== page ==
Rolling Stones Drop Classic Rock Song ‘Brown Sugar’ From Setlist

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The Rolling Stones have been accused of ‘virtue signaling’ after retiring one of their most popular rock songs following controversy over its lyrics about the ‘horrors of slavery and ‘sexual violence‘.

After it has emerged that the Rolling Stones had not performed the 1971 hit “Brown Sugar” during their ongoing US tour, Keith Richards and Mick Jagger confirmed that the classic had been dropped from their concert setlist.

RT reports: The song has been a staple of their live shows since its release, with Rolling Stone magazine counting some 1,136 known performances – reportedly making it the second most played song in the band’s catalog after ‘Jumpin’ Jack Flash’.

Earlier this week, Jagger and Richards told the LA Times that the band had decided to “take [the song] out for now” after concerns about lyrical references to the slave trade, rape and black women.

“We’ve played ‘Brown Sugar’ every night since 1970, so sometimes you think, ‘We’ll take that one out for now and see how it goes,’” Jagger told the paper, adding that the group “might put it back in” at some point.

Meanwhile, Richards – who co-wrote the song with Jagger during a 1969 recording session in Alabama – said he was hoping to “resurrect the babe in her glory somewhere along the track.” The 77-year-old guitarist expressed surprise at reports criticizing the lyrics.

I don’t know. I’m trying to figure out with the sisters quite where the beef is. Didn’t they understand this was a song about the horrors of slavery? But they’re trying to bury it. At the moment I don’t want to get into conflicts with all of this s***.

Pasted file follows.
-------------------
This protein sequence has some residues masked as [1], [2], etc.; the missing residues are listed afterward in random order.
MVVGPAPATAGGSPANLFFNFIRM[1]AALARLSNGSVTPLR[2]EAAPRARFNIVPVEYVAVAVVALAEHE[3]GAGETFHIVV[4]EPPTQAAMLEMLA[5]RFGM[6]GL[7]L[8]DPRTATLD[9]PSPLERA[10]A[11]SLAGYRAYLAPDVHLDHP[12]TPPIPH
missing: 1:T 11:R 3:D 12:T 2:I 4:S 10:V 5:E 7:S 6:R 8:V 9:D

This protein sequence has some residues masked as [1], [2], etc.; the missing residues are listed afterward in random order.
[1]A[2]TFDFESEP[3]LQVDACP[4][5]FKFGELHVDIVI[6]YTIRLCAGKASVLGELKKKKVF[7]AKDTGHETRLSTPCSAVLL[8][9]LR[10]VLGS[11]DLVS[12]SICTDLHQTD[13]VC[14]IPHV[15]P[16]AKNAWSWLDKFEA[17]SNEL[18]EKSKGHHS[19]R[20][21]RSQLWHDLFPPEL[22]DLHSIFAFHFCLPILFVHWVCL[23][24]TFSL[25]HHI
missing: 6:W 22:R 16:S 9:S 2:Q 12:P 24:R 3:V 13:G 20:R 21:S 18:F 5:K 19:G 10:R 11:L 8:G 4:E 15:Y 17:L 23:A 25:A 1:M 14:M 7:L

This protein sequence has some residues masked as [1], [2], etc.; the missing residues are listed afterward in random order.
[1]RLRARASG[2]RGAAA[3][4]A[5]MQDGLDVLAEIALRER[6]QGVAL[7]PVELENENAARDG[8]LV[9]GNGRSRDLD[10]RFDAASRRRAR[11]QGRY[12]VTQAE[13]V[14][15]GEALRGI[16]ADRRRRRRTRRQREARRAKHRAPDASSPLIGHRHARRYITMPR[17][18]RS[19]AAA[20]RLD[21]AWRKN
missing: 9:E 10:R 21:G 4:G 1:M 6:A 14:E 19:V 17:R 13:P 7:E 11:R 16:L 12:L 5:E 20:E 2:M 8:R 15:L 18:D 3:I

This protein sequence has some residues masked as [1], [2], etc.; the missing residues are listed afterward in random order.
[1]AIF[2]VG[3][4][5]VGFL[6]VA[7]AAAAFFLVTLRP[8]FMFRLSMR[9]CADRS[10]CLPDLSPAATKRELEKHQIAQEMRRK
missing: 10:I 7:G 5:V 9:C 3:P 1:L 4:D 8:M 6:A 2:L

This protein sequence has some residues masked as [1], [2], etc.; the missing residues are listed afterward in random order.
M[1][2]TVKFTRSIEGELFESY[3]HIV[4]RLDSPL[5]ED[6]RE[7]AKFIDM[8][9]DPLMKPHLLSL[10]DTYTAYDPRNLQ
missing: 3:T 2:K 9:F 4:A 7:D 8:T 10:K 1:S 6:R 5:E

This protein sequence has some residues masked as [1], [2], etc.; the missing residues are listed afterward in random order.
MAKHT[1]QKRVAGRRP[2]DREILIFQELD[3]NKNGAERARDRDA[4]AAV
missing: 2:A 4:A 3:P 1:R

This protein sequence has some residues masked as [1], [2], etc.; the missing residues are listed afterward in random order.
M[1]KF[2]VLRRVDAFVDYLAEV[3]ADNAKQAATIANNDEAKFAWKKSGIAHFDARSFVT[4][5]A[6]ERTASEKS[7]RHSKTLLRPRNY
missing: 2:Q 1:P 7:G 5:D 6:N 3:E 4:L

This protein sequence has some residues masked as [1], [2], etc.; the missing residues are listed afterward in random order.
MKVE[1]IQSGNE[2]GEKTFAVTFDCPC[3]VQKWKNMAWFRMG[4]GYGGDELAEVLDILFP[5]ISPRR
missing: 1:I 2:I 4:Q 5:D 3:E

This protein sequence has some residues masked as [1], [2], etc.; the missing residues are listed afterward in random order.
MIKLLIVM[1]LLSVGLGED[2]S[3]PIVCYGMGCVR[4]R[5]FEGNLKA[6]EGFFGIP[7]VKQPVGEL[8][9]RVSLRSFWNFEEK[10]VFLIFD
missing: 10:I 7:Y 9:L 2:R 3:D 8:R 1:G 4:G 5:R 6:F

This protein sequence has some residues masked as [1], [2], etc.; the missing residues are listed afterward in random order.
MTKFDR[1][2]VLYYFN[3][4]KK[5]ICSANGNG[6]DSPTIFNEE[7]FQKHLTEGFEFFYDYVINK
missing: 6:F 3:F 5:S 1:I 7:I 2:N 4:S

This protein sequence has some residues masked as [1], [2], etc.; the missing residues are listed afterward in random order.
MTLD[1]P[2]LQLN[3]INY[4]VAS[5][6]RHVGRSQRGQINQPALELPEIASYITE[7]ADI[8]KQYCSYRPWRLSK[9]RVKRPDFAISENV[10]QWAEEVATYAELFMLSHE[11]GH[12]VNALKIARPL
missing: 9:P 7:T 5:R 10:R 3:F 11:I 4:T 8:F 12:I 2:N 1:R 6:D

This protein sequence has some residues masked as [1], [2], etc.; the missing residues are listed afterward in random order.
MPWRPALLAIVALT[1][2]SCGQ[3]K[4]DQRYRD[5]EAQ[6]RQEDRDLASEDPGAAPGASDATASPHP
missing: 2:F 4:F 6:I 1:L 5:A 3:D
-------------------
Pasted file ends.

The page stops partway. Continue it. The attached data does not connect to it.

The last live performance of the track was on August 30, 2019, at the Hard Rock Stadium in Miami, Florida, according to Rolling Stone magazine. Earlier that year, music producer Ian Brennan criticized the song in the Chicago Tribune for “glorifying slavery, rape, torture and pedophilia” and wondered if the band was being “given a pass” in the “#MeToo and #TimesUp era.”

Jagger himself expressed discomfort with the lyrics in a 1995 interview with Rolling Stone, calling it a “mishmash” with “all the nasty subjects in one go.” The song was reportedly written in 45 minutes – with Jagger describing it as “a very instant thing.”

“I never would write that song now. I would probably censor myself. I’d think, ‘Oh God, I can’t. I’ve got to stop. I can’t just write raw like that,’” the 78-year-old frontman said at the time.

But the majority of social media users called the Stones out for their “wokeness and virtue signaling” with several people noting that most of their songs “aren’t woke” and urging the band to “take a stand and open [and] close with ‘Brown Sugar.’”

Some users took to renaming the band “Rollover Stones” for their “farcical and pathetic” decision and for conforming to current norms. One person reminisced about how rock stars once “spoke out against the mainstream narrative” whereas “now they are often mouthpieces for the establishment.”

Others like TV personality Piers Morgan tweeted that the song had an “anti-slavery message,” but this viewpoint was challenged by users who noted that the song “seems to revel in it” instead.


  1. Who cares. No one’s heard that song since 1978 a yway. If they weren’t English we never would have heard of them either.

  2. they you also drop those free bees lifted from american artist state side by CBS slave camper`SS^^^$$$ and move on? just like ALL the other studio`SS pupperty they can`t write a hit STILL to the day hour and min GHOST writters from america wrote about 99% of hollywoods HITS for free enslaved by sound scan and earth mic ake sound gardening.The americam art movement anti-war anti-nuke and free speech was killed way way back in the 1960`s

  3. the britty invasion was just CBS records POP bands commie wealther`SS covering up and killing off the real american artist movement and the grand daddyof all hippys howard hughes and myself dead dead and partly dead working on it

  4. the who the hay ya and dumb and dumber way way abck to lov lov me was all ricahrd harrold and myself still ongoing slaves to tech encampments and mobster`ss

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